I had no plan when I bought my first rental property.
It was a disaster...
Luckily I deployed to Afghanistan and we had the money to cover those unplanned expenses. But, guess what I got to do on my two weeks of leave.
Did I get to visit family and friends? No.
Enjoy peace and quiet away from the combat zone? Nope...
I got to work to fix damages that bad tenants had caused while I was gone.
I spent my entire leave period doing work on the rental because I failed to plan. It's kind of ironic - my job in the Army was to plan (I'm an Infantry Officer). I guess I deserved my punishment.
The next part is worse... Keep reading.
The deployment was over and I was on my way home! Very exciting. We were planning a road trip for vacation for a couple weeks as soon as I got back. I really couldn't wait to finally relax.
Turns out we had a leaky toilet for 4 or 5 months in one unit and nobody ever checked. We had to cancel the vacation just to pay the bill. I wish I had planned to do inspections, read meters, or do something that could have discovered the problem 3 months prior. But I didn't.
I got screwed - twice, because I didn't plan beforehand.
My story was not enough to convince you?
It does seem counter-intuitive that an investment requires a business plan. Investments are passive, right?
A business plan provides background, market analysis, and strategic vision to an entity. So, even if you are able to start out and have full-time, on-site property management, you should still have a plan.
You might want to call it an Asset Management Plan, or Investment Strategy, or any other catchy phrase, but it's still a plan that you use to provide direction. Call it whatever you want, it's essentially a business plan.
Regardless of what you call it, you will be more successful with it:
Honestly, it's so important that I use LivePlan for my business plan and to track my monthly goals against it.
You don't have to get software for your business plan, you can use something as simple as Microsoft Word, but it's quite a nice piece of software and it actually makes writing it very easy, and you get started for only $20.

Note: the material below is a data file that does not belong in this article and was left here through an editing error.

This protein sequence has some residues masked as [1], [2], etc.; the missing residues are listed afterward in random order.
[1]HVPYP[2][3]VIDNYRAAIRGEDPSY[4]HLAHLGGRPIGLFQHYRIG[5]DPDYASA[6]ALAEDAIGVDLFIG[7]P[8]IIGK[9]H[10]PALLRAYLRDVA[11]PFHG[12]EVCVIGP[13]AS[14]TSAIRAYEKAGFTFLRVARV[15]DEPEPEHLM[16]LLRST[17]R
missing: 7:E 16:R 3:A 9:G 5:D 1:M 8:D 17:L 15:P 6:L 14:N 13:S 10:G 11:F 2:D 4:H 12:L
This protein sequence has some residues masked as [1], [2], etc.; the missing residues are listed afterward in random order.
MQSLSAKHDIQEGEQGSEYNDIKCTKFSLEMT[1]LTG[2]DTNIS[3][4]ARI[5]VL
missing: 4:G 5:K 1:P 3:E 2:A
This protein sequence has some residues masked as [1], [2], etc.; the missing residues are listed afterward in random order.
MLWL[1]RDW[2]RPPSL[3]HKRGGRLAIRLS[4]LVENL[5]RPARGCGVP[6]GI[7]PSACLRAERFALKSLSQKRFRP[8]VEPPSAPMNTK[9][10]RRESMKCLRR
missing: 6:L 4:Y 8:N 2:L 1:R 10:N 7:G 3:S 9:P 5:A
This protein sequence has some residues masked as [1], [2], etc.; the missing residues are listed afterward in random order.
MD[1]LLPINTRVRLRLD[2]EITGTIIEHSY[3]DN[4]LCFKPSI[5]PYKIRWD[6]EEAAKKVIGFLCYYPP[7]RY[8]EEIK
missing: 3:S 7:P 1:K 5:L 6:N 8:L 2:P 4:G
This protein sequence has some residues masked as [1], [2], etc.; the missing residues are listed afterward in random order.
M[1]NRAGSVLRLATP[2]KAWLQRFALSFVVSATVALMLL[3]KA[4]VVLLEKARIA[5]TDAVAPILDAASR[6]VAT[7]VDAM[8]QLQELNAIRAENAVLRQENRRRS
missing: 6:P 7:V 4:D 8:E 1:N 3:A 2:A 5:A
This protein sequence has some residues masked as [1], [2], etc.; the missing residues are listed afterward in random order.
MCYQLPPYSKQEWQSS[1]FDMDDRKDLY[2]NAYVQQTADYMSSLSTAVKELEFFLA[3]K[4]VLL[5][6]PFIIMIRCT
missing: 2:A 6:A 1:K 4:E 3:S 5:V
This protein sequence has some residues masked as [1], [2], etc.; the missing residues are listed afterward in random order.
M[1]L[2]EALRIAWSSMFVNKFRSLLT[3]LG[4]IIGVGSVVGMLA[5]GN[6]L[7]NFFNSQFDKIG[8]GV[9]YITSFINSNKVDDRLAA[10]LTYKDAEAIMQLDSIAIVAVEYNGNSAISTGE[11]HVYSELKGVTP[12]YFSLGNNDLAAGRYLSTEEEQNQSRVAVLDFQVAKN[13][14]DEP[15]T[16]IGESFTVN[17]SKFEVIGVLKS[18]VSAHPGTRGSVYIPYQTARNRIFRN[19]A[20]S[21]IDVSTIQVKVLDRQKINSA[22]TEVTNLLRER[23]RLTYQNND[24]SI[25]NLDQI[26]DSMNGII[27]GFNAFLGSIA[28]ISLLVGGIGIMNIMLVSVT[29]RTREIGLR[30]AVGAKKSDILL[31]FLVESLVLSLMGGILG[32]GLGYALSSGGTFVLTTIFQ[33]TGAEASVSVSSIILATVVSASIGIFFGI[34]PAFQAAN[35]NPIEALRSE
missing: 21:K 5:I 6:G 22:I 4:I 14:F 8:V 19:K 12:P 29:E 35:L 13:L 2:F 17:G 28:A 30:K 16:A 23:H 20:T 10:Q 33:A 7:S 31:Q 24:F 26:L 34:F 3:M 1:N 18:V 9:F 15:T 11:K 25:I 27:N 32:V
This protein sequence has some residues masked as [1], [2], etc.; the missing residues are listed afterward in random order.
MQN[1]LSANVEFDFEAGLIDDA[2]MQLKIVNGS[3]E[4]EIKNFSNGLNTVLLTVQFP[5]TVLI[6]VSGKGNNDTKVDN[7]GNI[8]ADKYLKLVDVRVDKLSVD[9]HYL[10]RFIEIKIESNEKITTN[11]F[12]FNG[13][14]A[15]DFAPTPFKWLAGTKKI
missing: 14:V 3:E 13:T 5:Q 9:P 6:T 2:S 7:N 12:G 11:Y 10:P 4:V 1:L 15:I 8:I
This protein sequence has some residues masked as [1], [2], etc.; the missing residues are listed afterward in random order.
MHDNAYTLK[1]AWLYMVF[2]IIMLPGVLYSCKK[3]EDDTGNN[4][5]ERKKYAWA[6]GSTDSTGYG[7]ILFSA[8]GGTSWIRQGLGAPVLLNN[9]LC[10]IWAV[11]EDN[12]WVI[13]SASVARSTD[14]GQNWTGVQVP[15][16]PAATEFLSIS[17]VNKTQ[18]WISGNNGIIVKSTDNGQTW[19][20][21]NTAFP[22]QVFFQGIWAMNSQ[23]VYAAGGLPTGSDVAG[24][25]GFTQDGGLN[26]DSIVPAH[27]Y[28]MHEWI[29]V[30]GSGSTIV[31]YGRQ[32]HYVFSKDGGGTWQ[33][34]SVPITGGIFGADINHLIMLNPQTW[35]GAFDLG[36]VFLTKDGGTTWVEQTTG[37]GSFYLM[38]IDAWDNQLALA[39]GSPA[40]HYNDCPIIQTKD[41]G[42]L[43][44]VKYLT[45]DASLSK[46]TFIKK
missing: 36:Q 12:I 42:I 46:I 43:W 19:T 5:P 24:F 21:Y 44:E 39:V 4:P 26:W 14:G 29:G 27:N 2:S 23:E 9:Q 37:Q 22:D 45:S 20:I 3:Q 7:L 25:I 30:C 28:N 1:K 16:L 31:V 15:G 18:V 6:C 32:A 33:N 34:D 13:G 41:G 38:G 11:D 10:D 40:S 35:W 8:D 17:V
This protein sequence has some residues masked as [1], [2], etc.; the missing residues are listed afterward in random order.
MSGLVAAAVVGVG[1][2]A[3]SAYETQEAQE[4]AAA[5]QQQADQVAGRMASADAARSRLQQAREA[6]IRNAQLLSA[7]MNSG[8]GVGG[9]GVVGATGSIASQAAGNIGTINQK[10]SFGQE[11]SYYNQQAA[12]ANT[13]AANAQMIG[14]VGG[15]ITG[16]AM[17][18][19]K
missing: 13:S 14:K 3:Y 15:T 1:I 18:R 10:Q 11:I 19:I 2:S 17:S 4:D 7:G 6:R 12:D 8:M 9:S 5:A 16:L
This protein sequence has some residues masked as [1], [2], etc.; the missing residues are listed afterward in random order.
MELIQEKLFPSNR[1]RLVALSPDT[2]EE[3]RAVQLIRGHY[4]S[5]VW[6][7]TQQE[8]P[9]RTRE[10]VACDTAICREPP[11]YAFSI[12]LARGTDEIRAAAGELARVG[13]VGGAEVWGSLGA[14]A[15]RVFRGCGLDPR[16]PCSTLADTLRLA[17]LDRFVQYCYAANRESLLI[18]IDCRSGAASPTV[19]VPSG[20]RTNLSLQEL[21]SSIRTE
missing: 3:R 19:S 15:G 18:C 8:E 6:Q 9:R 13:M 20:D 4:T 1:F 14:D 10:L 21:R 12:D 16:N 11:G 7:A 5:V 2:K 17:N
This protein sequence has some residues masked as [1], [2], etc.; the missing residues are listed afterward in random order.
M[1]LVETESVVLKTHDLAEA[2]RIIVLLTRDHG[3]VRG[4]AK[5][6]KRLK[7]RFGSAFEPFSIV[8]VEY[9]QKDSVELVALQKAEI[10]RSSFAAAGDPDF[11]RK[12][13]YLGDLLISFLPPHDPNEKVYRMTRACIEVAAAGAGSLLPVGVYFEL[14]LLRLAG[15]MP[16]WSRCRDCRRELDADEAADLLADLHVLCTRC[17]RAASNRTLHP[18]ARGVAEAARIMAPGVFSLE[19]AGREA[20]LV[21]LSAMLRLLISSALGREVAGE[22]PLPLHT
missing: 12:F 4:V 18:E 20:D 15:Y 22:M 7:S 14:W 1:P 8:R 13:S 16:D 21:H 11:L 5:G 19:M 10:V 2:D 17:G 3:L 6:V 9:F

Your business plan is the most important thing you can do before you start up. Do not skip this step!
There are probably hundreds of different investing styles, so it's impossible to give precisely what should be in every business plan. I do think that a few things should be mentioned at a minimum.
You can also check out my article on writing your real estate business plan.
It's important to know exactly what you want. The criteria should give a broad overview of the types of properties. The most important part of this section is your financial criteria.
You can adjust and refine this over time, but you should know what geographic area you want to operate in. You should first look at the fundamentals of the area: jobs, vacancy rates, rent/price ratio, projected growth etc.
You should look at what neighborhoods you plan to invest in. Are you looking for prime class A neighborhoods, or perhaps some solid blue collar C+ neighborhoods. People can make money in any category, but it's important to define what you want before you buy into it.
It's especially important to know your market area and neighborhoods because many of the hidden risks of investing can arise from failing to plan this.
You should also know what types of property you plan on investing in. Do you want to buy and rent single family residences, or multi-family properties? Perhaps you would prefer mixed use? Maybe small commercial plazas? Are they fixer-uppers or stabilized properties?
You can make money in any area of real estate, just not all of them at the same time. Pick your niche and become an expert.
Finding great deals is not easy, which is why I have a whole page dedicated to finding real estate deals.
It's essential that you have a strategy in place to find deals. Anybody can kick tires and browse endlessly to find a needle in a haystack. Instead, you should have a specific strategy, along with the different ways you plan to fill your pipeline.
This is probably the hardest part for new investors. It is essential to establish yourself financially long before you plan to invest.
If you are brand new, you may consider an FHA loan in a multi-family property with the property becoming your primary residence. It is the easiest, most lenient method to acquiring your first property.
If you are going to flip, are you using hard-money, private money, or your personal money? How will you fund repairs? What happens if you need more money?
You should also know if you plan to Flip or Rent the property, and have a defined exit strategy if you plan on selling.
You cannot forget to think about what you will do once you actually have the property. What strategy will you use when dealing with tenants? Will you require renters insurance? How will you screen tenants in order to avoid the bad ones?
Will you be the property manager and if not, then who? How often will inspections be done, maintenance be complete, and what about your lease agreement?
I hope I have raised some questions you haven't thought of yet. Even if you have thought of these, do you have a specific, written plan to deal with each of these questions and more?
That's why you need to start working on your business plan immediately.